Capturing innovation for change also requires addressing the social, ecological, and economic factors which promote sustainable livelihoods for mountain communities. Events in this theme will focus on how to grow new models of mountain development which are participatory, equitable and just – yet also capable of attracting private-sector investment and having large-scale impacts on the ground.

  • Role of Gender – In Rural-to-urban Migration, Household and Community Dynamics, Mountain Livelihoods
  • Bio-resources for Mountain Communities – Innovations for Sustainable Use of Untapped Resources
  • Market and Business Solutions – New Opportunities through Market Networks, Information Technologies, Rural Infrastructure and Farm + Firm Models


Role of Gender

The role of women in mountain communities is evolving in response to global trends including migration, climate change and increasing integration with global markets. Where men have migrated in search of wage labour, for example, women are increasingly taking on responsibilities that are key to adapting to ecological, social and economic changes in the mountains. Women often play key roles in safeguarding traditional knowledge and managing natural resources, yet frequently have less access to decision-making institutions. Understanding how gender shapes different approaches towards resource management, land-use choice, and climate change adaptation can help devise more effective interventions to enhance mountain livelihoods and build adaptive capacity. Policies, projects and research should consider the need for development trajectories that leads to long-term equitable outcomes for women and men in mountain communities.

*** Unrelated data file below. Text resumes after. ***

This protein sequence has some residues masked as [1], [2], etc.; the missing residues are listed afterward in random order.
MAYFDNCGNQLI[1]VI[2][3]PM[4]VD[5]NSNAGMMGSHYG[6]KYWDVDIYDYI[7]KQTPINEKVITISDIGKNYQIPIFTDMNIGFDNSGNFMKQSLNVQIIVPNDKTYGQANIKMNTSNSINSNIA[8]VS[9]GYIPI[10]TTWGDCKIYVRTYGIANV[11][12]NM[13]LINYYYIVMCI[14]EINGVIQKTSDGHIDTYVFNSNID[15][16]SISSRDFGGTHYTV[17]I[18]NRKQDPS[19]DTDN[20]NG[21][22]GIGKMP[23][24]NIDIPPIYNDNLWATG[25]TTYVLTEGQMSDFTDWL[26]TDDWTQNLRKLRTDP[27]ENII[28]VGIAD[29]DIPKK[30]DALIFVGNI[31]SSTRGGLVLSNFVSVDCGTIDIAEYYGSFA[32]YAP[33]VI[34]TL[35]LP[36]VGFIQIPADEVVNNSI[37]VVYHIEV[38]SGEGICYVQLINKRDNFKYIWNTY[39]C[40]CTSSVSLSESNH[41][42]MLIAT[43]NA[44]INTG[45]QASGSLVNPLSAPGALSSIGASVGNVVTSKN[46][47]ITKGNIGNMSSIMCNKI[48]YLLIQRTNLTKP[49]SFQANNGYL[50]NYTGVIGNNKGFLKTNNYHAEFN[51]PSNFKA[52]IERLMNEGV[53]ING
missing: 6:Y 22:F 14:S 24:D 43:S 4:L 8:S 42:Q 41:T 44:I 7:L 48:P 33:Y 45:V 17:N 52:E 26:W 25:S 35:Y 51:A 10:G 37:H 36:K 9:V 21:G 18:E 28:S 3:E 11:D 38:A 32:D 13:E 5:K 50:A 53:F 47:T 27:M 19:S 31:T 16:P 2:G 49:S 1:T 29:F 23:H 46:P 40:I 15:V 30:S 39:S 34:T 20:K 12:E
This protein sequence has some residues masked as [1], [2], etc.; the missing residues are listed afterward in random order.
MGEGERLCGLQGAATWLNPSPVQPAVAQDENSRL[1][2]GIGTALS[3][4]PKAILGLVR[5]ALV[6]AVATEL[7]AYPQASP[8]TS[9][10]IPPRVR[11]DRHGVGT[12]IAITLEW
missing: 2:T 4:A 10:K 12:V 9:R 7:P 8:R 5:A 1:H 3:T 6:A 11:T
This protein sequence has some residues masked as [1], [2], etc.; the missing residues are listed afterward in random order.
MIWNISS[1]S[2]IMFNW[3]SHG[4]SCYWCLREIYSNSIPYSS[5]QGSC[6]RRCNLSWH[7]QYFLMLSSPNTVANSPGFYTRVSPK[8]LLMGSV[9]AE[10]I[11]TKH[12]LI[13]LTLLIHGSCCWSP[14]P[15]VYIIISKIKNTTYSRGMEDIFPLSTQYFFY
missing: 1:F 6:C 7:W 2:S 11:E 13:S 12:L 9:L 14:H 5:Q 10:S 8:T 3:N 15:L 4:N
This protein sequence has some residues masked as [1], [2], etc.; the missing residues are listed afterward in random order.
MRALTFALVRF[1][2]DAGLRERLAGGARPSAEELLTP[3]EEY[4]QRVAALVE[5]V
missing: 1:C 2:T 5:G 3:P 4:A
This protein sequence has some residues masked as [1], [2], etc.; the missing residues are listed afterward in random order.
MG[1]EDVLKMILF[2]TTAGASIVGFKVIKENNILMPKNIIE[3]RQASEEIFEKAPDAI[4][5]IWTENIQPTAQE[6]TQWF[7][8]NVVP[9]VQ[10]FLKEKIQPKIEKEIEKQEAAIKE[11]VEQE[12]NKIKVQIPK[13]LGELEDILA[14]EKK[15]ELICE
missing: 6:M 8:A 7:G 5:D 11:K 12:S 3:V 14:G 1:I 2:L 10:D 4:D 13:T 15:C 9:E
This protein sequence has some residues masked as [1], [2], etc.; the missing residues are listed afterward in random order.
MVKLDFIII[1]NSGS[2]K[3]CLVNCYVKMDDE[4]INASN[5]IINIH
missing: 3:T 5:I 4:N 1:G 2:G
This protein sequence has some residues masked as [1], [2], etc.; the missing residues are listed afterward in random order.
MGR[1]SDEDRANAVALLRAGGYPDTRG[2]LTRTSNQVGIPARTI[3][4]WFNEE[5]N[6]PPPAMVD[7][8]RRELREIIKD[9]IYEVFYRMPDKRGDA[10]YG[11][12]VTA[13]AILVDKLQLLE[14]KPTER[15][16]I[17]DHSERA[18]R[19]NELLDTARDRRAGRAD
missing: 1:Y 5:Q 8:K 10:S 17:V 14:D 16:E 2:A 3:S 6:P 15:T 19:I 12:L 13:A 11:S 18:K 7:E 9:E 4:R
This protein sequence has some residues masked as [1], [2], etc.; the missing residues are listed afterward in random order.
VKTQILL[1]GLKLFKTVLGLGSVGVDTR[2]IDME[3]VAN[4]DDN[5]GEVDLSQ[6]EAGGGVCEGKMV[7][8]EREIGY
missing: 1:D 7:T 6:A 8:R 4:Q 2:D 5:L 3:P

The session will address the following questions:

  • How are ecological, social and economic changes in the mountains affecting the changing status and roles of women in mountain communities?
  • How can policies, research and other interventions ensure that women are able to drive improvements to mountain livelihoods? What are some best practices, and where is the potential for innovative strategies?
  • In what ways can the livelihoods of women be enhanced? How can gains in gender equality be secured for the future?

Bio-resources for Mountain Communities

Bio-resources occupy a central position in the cultures and economies of mountain communities. Mountain peoples have for generations depended on their local environments for survival, and as a result have evolved livelihood strategies unique to their local contexts. These strategies are passed on through generations in the form of traditional knowledge, which today continues to play an important role in the conservation and sustainable use of bio-resources.